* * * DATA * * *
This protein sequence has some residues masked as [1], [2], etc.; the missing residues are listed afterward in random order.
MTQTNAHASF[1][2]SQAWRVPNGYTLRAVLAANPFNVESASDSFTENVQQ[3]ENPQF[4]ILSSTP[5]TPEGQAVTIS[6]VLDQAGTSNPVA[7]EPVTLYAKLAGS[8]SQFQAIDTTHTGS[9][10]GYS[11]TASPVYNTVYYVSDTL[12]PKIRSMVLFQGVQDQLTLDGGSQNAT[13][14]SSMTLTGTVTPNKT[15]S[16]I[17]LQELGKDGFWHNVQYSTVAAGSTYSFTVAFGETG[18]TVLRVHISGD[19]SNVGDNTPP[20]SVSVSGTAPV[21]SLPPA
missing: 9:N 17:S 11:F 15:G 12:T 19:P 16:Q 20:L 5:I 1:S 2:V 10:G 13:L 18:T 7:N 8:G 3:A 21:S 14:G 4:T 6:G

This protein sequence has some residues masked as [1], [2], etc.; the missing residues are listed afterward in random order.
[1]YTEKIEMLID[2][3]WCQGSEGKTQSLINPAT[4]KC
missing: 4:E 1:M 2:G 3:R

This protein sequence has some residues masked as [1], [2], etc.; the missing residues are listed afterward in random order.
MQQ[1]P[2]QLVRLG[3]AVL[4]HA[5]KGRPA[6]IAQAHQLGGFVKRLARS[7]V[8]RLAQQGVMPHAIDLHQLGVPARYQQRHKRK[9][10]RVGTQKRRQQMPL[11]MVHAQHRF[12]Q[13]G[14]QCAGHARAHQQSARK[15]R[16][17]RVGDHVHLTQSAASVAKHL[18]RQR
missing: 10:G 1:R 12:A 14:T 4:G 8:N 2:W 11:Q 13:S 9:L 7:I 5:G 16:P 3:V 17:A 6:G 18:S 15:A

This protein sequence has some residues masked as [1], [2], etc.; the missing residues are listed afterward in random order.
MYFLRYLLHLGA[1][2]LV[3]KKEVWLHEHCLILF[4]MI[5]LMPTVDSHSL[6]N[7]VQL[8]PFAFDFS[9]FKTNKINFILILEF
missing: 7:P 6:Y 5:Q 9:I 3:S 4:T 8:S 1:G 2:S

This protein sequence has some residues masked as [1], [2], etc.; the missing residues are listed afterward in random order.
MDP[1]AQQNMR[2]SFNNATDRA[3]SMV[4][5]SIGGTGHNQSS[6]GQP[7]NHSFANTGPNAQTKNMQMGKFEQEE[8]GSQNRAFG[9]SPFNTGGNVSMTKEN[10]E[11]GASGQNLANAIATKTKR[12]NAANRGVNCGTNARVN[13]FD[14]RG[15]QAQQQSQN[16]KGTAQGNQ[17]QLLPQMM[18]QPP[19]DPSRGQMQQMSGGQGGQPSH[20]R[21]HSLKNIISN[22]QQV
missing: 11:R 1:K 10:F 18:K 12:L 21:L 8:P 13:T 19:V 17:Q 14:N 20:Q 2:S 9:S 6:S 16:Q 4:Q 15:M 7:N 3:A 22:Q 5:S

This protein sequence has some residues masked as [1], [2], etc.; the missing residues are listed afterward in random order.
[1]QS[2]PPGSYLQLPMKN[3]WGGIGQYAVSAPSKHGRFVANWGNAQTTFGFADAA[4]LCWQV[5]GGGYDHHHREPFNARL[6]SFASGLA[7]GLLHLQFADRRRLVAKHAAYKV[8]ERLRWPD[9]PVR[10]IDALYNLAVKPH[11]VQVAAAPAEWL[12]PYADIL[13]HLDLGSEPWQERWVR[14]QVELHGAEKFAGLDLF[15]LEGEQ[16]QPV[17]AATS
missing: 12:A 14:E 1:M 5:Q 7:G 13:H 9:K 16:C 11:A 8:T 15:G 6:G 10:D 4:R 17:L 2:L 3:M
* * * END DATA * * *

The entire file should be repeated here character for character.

This protein sequence has some residues masked as [1], [2], etc.; the missing residues are listed afterward in random order.
MTQTNAHASF[1][2]SQAWRVPNGYTLRAVLAANPFNVESASDSFTENVQQ[3]ENPQF[4]ILSSTP[5]TPEGQAVTIS[6]VLDQAGTSNPVA[7]EPVTLYAKLAGS[8]SQFQAIDTTHTGS[9][10]GYS[11]TASPVYNTVYYVSDTL[12]PKIRSMVLFQGVQDQLTLDGGSQNAT[13][14]SSMTLTGTVTPNKT[15]S[16]I[17]LQELGKDGFWHNVQYSTVAAGSTYSFTVAFGETG[18]TVLRVHISGD[19]SNVGDNTPP[20]SVSVSGTAPV[21]SLPPA
missing: 9:N 17:S 11:F 15:G 12:T 19:P 16:Q 20:L 5:I 1:S 2:V 10:G 13:L 18:T 7:N 8:G 3:A 21:S 14:G 4:T 6:G

This protein sequence has some residues masked as [1], [2], etc.; the missing residues are listed afterward in random order.
[1]YTEKIEMLID[2][3]WCQGSEGKTQSLINPAT[4]KC
missing: 4:E 1:M 2:G 3:R

This protein sequence has some residues masked as [1], [2], etc.; the missing residues are listed afterward in random order.
MQQ[1]P[2]QLVRLG[3]AVL[4]HA[5]KGRPA[6]IAQAHQLGGFVKRLARS[7]V[8]RLAQQGVMPHAIDLHQLGVPARYQQRHKRK[9][10]RVGTQKRRQQMPL[11]MVHAQHRF[12]Q[13]G[14]QCAGHARAHQQSARK[15]R[16][17]RVGDHVHLTQSAASVAKHL[18]RQR
missing: 10:G 1:R 12:A 14:T 4:G 8:N 2:W 11:Q 13:S 9:L 7:I 5:G 16:P 3:V 17:A 6:G 18:S 15:A

This protein sequence has some residues masked as [1], [2], etc.; the missing residues are listed afterward in random order.
MYFLRYLLHLGA[1][2]LV[3]KKEVWLHEHCLILF[4]MI[5]LMPTVDSHSL[6]N[7]VQL[8]PFAFDFS[9]FKTNKINFILILEF
missing: 7:P 6:Y 5:Q 9:I 3:S 4:T 8:S 1:G 2:S

This protein sequence has some residues masked as [1], [2], etc.; the missing residues are listed afterward in random order.
MDP[1]AQQNMR[2]SFNNATDRA[3]SMV[4][5]SIGGTGHNQSS[6]GQP[7]NHSFANTGPNAQTKNMQMGKFEQEE[8]GSQNRAFG[9]SPFNTGGNVSMTKEN[10]E[11]GASGQNLANAIATKTKR[12]NAANRGVNCGTNARVN[13]FD[14]RG[15]QAQQQSQN[16]KGTAQGNQ[17]QLLPQMM[18]QPP[19]DPSRGQMQQMSGGQGGQPSH[20]R[21]HSLKNIISN[22]QQV
missing: 11:R 1:K 10:F 18:K 12:L 21:L 8:P 13:T 19:V 17:Q 14:N 20:Q 2:S 9:S 6:S 16:Q 4:Q 15:M 7:N 3:A 22:Q 5:S

This protein sequence has some residues masked as [1], [2], etc.; the missing residues are listed afterward in random order.
[1]QS[2]PPGSYLQLPMKN[3]WGGIGQYAVSAPSKHGRFVANWGNAQTTFGFADAA[4]LCWQV[5]GGGYDHHHREPFNARL[6]SFASGLA[7]GLLHLQFADRRRLVAKHAAYKV[8]ERLRWPD[9]PVR[10]IDALYNLAVKPH[11]VQVAAAPAEWL[12]PYADIL[13]HLDLGSEPWQERWVR[14]QVELHGAEKFAGLDLF[15]LEGEQ[16]QPV[17]AATS
missing: 12:A 14:E 1:M 5:Q 7:G 13:H 9:K 16:C 11:A 8:T 15:G 6:G 10:D 4:R 17:L 2:L 3:M